3.3 Poor appetite

Insufficient diet raises the risk of malnutrition, which is a direct effect of reduced appetite. Maintenance hemodialysis patients with poor appetite have a 4.74-fold increase in hospitalization frequency, length of stay, quality of life, and nutritional status, as well as a 4.74-fold increase in mortality [39]. DPI and Dei were considerably lower in patients with poor appetite and good appetite than in patients on maintenance hemodialysis (P = 0.010 and P = 0.049, respectively) according to Sahathevan et al. [37].

3.4 Insulin resistance

MHD patients exhibited obvious Insulin Resistance Resistant (IR), according to Siew and colleagues [42], and non-dialysis patients had significant IR as well. Skeletal muscle protein breakdown and protein metabolism disorders are linked to IR. It is thought to be a novel target for treating dry weight loss and protein deficiency in MHD patients. The causes of IR in non-diabetic dialysis patients are unknown, however they could be connected to central adiposity, a micro-inflammatory state, or other metabolic abnormalities. In non-diabetic MHD patients, the degree of IR is thought to predict protein catabolism [32, 43]. Therefore, the intervention of IR plays a certain function in the prevention and treatment of malnutrition in MHD patients.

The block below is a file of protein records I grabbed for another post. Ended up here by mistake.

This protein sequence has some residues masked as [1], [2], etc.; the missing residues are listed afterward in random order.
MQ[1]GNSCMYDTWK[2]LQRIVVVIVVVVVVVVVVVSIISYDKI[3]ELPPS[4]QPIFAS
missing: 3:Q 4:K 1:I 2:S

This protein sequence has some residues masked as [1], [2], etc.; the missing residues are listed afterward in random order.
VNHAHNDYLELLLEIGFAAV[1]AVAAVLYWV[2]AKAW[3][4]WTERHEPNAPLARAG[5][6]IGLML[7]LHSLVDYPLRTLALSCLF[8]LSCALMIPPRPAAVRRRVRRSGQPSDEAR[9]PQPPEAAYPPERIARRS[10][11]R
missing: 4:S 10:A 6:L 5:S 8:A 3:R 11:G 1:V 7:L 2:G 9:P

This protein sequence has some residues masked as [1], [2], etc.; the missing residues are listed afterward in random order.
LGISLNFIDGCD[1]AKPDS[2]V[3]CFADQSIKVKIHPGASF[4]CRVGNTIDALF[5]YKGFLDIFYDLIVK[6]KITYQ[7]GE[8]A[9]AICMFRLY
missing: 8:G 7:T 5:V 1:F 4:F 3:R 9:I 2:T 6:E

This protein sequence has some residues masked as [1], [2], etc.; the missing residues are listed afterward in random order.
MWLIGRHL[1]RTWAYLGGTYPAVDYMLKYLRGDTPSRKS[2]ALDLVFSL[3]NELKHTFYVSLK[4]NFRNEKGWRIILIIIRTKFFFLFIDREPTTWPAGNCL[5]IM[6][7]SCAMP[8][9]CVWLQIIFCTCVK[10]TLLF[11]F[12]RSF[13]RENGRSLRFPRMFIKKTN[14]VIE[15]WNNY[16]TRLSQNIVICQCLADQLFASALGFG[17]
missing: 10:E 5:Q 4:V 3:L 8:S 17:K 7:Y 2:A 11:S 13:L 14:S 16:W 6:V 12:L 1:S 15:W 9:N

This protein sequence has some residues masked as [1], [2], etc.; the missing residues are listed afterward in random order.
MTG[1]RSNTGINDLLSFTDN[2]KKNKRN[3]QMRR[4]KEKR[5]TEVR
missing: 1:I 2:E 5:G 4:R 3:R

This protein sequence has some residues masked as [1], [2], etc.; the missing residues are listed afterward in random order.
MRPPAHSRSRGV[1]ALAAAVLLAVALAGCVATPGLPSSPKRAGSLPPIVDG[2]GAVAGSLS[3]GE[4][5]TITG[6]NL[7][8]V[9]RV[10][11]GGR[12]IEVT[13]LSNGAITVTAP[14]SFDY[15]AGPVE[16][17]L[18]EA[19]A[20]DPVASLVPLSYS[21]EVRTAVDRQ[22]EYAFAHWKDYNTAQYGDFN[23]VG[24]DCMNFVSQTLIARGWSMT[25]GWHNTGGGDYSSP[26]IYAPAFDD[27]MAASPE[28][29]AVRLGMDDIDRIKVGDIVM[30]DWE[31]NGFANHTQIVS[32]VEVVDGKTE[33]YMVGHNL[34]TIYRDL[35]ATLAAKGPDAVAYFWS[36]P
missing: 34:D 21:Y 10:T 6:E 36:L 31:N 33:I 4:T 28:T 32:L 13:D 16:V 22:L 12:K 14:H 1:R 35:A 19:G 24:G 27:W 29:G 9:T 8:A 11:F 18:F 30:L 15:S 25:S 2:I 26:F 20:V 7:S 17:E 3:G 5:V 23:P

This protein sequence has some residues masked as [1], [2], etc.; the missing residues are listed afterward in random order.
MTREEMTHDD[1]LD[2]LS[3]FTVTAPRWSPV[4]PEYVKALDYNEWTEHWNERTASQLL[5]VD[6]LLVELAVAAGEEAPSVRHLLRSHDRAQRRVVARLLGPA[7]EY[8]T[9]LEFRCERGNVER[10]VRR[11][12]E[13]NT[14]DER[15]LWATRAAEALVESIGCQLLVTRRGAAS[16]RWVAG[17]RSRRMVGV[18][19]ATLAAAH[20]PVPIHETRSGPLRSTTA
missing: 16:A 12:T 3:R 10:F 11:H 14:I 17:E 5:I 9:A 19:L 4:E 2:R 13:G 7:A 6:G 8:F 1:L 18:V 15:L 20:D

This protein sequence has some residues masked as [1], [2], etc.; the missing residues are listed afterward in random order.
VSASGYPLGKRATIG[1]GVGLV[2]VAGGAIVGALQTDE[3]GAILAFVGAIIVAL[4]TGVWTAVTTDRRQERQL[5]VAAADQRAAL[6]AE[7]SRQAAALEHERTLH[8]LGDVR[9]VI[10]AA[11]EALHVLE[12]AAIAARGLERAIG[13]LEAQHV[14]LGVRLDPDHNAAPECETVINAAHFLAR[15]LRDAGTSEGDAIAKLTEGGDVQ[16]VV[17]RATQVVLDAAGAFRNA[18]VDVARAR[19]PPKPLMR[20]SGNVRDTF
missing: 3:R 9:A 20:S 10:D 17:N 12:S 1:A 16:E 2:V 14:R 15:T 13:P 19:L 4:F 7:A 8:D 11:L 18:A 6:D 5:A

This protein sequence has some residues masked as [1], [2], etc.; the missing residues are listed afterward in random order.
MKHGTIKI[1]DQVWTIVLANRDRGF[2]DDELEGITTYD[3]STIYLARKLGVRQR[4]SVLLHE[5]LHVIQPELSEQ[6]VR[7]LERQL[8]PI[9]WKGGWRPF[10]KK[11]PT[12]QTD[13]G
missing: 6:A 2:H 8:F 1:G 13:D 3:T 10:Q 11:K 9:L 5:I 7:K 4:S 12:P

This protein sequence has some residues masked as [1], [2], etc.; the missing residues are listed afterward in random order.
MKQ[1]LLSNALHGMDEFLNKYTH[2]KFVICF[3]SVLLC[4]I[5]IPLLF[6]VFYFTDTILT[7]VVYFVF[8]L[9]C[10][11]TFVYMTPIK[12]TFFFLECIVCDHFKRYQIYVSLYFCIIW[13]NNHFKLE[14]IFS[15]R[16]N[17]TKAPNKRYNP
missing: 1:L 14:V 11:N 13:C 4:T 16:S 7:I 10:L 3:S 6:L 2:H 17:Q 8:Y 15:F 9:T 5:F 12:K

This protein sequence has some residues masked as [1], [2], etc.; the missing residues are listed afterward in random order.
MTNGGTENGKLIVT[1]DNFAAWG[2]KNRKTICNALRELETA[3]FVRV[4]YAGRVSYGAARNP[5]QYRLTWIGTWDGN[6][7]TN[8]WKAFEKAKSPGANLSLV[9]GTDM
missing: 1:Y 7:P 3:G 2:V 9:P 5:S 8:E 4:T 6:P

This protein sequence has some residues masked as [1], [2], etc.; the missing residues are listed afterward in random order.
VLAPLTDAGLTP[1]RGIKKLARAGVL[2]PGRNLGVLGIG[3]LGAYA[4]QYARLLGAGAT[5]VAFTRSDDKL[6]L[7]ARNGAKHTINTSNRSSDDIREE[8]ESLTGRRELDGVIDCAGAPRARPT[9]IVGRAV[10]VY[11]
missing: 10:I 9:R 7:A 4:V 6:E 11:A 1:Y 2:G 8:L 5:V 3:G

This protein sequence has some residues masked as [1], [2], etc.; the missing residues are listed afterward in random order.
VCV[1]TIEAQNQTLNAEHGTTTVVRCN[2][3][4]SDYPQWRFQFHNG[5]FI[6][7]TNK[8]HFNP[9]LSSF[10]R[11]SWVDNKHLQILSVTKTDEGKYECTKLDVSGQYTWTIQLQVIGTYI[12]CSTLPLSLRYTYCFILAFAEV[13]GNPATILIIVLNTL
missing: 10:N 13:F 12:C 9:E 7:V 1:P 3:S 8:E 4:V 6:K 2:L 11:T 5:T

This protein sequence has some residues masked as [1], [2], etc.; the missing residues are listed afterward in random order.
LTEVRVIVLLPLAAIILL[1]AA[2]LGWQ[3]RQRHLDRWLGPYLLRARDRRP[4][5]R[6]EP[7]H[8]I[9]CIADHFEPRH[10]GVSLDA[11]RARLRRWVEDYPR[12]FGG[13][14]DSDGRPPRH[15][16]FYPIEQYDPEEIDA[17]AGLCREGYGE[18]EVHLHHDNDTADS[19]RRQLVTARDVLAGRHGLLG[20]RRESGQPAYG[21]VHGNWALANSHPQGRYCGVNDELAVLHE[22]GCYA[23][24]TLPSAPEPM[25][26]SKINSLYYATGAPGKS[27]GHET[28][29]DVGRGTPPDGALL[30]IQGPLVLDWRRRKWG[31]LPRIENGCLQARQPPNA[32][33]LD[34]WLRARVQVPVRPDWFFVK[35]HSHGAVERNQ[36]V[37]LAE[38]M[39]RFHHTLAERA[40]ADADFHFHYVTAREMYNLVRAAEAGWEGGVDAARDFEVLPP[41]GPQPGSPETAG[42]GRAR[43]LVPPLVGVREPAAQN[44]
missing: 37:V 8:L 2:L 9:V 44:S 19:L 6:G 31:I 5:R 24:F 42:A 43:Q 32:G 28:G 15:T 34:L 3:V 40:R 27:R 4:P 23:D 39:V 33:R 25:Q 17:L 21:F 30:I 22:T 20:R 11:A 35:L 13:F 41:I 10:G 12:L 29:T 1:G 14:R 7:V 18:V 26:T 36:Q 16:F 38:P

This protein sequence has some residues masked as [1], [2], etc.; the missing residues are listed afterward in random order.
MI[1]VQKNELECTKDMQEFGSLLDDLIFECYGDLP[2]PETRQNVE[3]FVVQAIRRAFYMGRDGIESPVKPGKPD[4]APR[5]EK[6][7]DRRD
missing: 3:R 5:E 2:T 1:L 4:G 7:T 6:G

3.5 Social psychological factors

 In HD patients, psychosocial variables may deleterious effect on their physical and emotional well-being, quality of life, and nutritional status.

3.5.1 Depression